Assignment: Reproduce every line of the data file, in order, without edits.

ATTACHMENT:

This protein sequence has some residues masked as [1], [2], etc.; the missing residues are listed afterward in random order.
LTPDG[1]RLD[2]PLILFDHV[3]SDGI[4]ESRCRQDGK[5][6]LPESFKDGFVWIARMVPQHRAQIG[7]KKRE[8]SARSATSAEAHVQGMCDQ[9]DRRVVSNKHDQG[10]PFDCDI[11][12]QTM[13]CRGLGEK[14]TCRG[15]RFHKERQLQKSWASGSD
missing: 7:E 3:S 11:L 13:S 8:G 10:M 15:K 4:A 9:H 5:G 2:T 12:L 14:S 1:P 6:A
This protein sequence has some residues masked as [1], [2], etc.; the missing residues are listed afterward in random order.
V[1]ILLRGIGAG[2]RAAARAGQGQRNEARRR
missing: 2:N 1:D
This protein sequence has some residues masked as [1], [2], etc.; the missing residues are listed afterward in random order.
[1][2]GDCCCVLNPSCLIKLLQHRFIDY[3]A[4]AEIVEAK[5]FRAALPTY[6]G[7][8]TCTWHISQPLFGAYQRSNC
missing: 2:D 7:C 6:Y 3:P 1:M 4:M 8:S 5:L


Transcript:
This protein sequence has some residues masked as [1], [2], etc.; the missing residues are listed afterward in random order.
LTPDG[1]RLD[2]PLILFDHV[3]SDGI[4]ESRCRQDGK[5][6]LPESFKDGFVWIARMVPQHRAQIG[7]KKRE[8]SARSATSAEAHVQGMCDQ[9]DRRVVSNKHDQG[10]PFDCDI[11][12]QTM[13]CRGLGEK[14]TCRG[15]RFHKERQLQKSWASGSD
missing: 7:E 3:S 11:L 13:S 8:G 10:M 15:K 4:A 9:H 5:G 2:T 12:L 14:S 1:P 6:A
This protein sequence has some residues masked as [1], [2], etc.; the missing residues are listed afterward in random order.
V[1]ILLRGIGAG[2]RAAARAGQGQRNEARRR
missing: 2:N 1:D
This protein sequence has some residues masked as [1], [2], etc.; the missing residues are listed afterward in random order.
[1][2]GDCCCVLNPSCLIKLLQHRFIDY[3]A[4]AEIVEAK[5]FRAALPTY[6]G[7][8]TCTWHISQPLFGAYQRSNC
missing: 2:D 7:C 6:Y 3:P 1:M 4:M 8:S 5:L